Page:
Feb 26, 2021
GRAN is deeply concerned about the worsening humanitarian crisis in Tigray that is having a disproportionate impact on women and children. Speaking at the end of his five day visit to Ethiopia,... Read more
December 1, 2018 marks the 30th anniversary of World AIDS Day. In 30 years the world has made considerable progress in the fight against HIV/AIDS, but the epidemic is not over. What more is to be done?
According to Dr. Naoko Yamamoto, Assistant Director-General for Universal Health Coverage and Health Systems with the WHO,
“The future of the HIV response will require looking beyond HIV care provision and ensuring that the disease response is embedded in universal health coverage. Ending AIDS is unlikely to ever happen without integrated health systems that provide HIV prevention, diagnosis, and treatment, as well as care, with other essential health services and support to other co-morbidities such as TB, non-communicable diseases, and mental health at the community level. A people-centred, human rights based and holistic approach is crucial.”
For a thorough and informative walk through the developments in the global HIV/AIDS response over the past 30 years and a vision for the next 12 (taking us to 2030), please click here to read the World Health Organization's online article: "Why the HIV epidemic is not over".
On November 25 the world marks International Day for the Elimination of Violence against Women. And with it, we enter into the 16 Days of Activism Against Gender-Based Violence, culminating on International Human Rights Day on December 10. GRANs across the country are “Oranging” their communities to help raise awareness.
"This year’s United Nations theme for the International Day for the Elimination of Violence against Women is “Orange the World: #HearMeToo”. It aims to honour and further amplify voices, whether a housewife at home, a schoolgirl abused by her teacher, an office secretary, a sportswoman, or a boy who is an intern in a business, bringing them together across locations and sectors in a global movement of solidarity. It is a call to listen to and believe survivors, to end the culture of silencing and to put the survivors at the centre of the response. The focus must change from questioning the credibility of the victim, to pursuing the accountability of the perpetrator." -- Phumzile Mlambo-Ngcuka, UN Under-Secretary-General and Executive Director of UN Women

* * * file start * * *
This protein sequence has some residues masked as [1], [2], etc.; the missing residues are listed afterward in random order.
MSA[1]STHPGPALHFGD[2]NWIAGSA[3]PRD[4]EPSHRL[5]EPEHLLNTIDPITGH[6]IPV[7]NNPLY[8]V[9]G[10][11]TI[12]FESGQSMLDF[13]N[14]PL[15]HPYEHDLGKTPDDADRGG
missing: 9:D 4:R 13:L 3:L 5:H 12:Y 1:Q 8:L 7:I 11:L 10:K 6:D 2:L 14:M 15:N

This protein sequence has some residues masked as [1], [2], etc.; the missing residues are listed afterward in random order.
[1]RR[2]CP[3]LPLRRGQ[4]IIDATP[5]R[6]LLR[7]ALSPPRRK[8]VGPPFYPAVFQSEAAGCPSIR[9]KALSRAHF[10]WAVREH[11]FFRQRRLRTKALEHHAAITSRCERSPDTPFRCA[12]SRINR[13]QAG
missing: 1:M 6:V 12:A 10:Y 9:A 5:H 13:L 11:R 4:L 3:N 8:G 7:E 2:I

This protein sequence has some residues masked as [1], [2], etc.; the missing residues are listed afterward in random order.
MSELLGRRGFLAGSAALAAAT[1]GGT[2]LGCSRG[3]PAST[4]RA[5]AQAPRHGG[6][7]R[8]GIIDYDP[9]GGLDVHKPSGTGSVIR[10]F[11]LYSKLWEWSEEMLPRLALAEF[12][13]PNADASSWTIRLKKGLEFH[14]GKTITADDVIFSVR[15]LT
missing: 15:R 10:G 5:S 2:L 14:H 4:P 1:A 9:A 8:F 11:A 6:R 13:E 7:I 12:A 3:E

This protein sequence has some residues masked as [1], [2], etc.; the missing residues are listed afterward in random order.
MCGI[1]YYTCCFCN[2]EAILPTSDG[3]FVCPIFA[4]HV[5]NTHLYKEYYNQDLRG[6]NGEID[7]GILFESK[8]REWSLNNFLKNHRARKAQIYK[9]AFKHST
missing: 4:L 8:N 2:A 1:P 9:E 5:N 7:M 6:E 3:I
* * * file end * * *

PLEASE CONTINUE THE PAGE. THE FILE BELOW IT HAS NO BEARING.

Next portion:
You can read (or watch) Phumizile Mlambo-Ngcuka’s full message by clicking here.
#HearMeToo brings to the forefront the voices of women and girls who have survived violence, who are defending women’s rights every day, and who are taking action — many of them very far away from the limelight or media headlines. Their voices and stories need to be heard too. Click here to read moving personal #HearMeToo stories from Africa.
Consider sharing this post with others via social media using #HearMeToo and #orangetheworld! UN Women has come up with a “Twibbon” that allows you to show support by “Oranging” your profile picture on Facebook and Twitter. Click here if you’d like to “Orange” yourself over the next 16 Days!
GRAN advocates in Kawartha Lakes, ON are proud to be living in a region which is taking its place alongside other locales worldwide to “Orange the World” and galvanize action to end violence against women and girls both at home and around the world.
Read here how GRANs in the City of Kawartha Lakes will be lighting up their community with "Orange" awareness during the 16 Days of Activism Against Gender-Based Violence.
Zimbabwe’s grandmothers are providing mental health support in their communities through a remarkable program called “The Friendship Bench”. Since 2006, over 400 Zimbabwean grandmothers have been trained in talk therapy, which they deliver for free in more than 70 communities across Zimbabwe.
Grandmother Chinhoyi, who has been with the Friendship Bench program for over ten years, helps others on an almost daily basis. She regularly meets with HIV-positive individuals, drug addicts, people suffering from poverty and hunger, unhappy married couples, lonely older people, and pregnant unmarried young women. Regardless of their background or circumstances, she begins her sessions the same way: “I introduce myself and I say, ‘What is your problem? Tell me everything, and let me help you with my words."
You can read more about the work of Zimbabwe’s counsellor-grandmothers and how this remarkable program began by clicking here.